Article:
Lawrence Joseph Sarsfield Daly

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This article is about the U.S. presidential candidate. For the British union leader, see Lawrence Daly.

Lawrence Joseph Sarsfield Daly (January 22, 1912 – April 18, 1979), aka Lar "America First" Daly, was a fringe American politician who ran unsuccessfully for a variety of political offices (including President of the United States),[1] often campaigning wearing an Uncle Sam suit.[2]

Daly was a Republican primary candidate for Governor of Illinois in both 1956 and 1964. He was also a primary candidate for Mayor of Chicago in 1959, for both the Democratic and Republican parties, and also ran in the Republican primary in the 1963 and 1967 Chicago mayoral elections. He was the "Tax Cut" and "America First" candidate in the 1960 elections for President of the United States. He stood in primaries for United States Senator from Illinois, as a Democrat in 1962 and as a Republican in 1966, 1970, and 1978. He also ran for United States Representative from Illinois, in a special election in the 7th District in 1973, as a Republican.[1]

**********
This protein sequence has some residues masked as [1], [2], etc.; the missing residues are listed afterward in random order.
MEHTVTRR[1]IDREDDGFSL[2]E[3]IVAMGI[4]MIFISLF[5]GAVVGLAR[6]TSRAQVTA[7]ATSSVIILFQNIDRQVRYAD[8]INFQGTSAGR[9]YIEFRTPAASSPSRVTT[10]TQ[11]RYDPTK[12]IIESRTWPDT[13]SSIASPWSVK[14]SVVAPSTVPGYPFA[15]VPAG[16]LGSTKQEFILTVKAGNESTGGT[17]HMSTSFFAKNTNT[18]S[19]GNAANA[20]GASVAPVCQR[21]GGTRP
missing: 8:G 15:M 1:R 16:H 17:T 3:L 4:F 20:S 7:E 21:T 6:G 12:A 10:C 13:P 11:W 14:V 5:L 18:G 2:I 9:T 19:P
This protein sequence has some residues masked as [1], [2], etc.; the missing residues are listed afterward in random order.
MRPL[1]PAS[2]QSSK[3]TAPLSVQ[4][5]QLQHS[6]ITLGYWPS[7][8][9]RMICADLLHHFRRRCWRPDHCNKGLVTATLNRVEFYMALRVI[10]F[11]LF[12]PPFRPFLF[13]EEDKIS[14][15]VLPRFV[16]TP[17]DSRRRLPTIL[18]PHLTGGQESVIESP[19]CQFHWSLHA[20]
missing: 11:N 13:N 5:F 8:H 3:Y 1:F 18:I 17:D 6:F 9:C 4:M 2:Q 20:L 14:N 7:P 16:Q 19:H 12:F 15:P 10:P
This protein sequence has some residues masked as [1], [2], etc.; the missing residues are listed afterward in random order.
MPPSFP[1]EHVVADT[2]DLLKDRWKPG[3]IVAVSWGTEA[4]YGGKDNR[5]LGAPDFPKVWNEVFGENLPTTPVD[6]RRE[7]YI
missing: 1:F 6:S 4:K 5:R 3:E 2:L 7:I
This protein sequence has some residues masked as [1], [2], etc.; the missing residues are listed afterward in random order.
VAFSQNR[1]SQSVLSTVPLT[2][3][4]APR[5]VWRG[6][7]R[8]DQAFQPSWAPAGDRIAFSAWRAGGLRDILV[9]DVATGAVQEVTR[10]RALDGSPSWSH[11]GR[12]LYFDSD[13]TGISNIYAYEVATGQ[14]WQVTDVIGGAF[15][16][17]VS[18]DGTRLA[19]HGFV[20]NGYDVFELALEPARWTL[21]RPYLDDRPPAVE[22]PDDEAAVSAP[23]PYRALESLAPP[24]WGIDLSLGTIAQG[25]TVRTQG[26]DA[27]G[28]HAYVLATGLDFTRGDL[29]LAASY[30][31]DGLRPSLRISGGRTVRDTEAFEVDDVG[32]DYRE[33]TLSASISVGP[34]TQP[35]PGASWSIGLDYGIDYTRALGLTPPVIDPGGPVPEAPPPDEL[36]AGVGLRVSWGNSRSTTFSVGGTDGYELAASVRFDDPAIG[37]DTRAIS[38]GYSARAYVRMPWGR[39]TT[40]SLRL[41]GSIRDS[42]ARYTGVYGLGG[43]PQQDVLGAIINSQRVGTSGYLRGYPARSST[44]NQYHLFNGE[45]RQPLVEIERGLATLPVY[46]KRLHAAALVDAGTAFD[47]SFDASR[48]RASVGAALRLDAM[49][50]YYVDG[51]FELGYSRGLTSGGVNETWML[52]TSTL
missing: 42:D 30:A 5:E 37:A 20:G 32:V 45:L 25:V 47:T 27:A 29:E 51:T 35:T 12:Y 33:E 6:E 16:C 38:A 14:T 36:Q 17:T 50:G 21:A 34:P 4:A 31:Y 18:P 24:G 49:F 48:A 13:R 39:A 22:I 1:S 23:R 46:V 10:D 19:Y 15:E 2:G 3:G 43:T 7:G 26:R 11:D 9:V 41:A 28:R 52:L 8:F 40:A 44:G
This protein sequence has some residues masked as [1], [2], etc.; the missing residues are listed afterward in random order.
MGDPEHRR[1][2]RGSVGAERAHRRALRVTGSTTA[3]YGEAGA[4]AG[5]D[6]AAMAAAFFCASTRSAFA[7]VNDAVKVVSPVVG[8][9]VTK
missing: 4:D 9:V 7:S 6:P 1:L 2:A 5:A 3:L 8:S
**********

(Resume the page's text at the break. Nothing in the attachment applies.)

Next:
Lar Daly is best known today for using the Federal Communications Commission's "Equal Time Rule" to force radio and television news broadcasts to give him equal coverage with John F. Kennedy and Richard M. Nixon during the 1960 Presidential campaign (which led to a particularly bizarre appearance on NBC's Tonight Starring Jack Paar) and later with Chicago Mayor Richard J. Daley during the Chicago mayoral campaigns.[3]

References[edit]

  1. ^ a b "Index to Politicians: Daly". Retrieved 2006-05-15. 
  2. ^ Equal Sequel, TIME, 1964-08-28 
  3. ^ "Equal Time Rule". The Museum of Broadcast Communications. Retrieved 2006-05-15.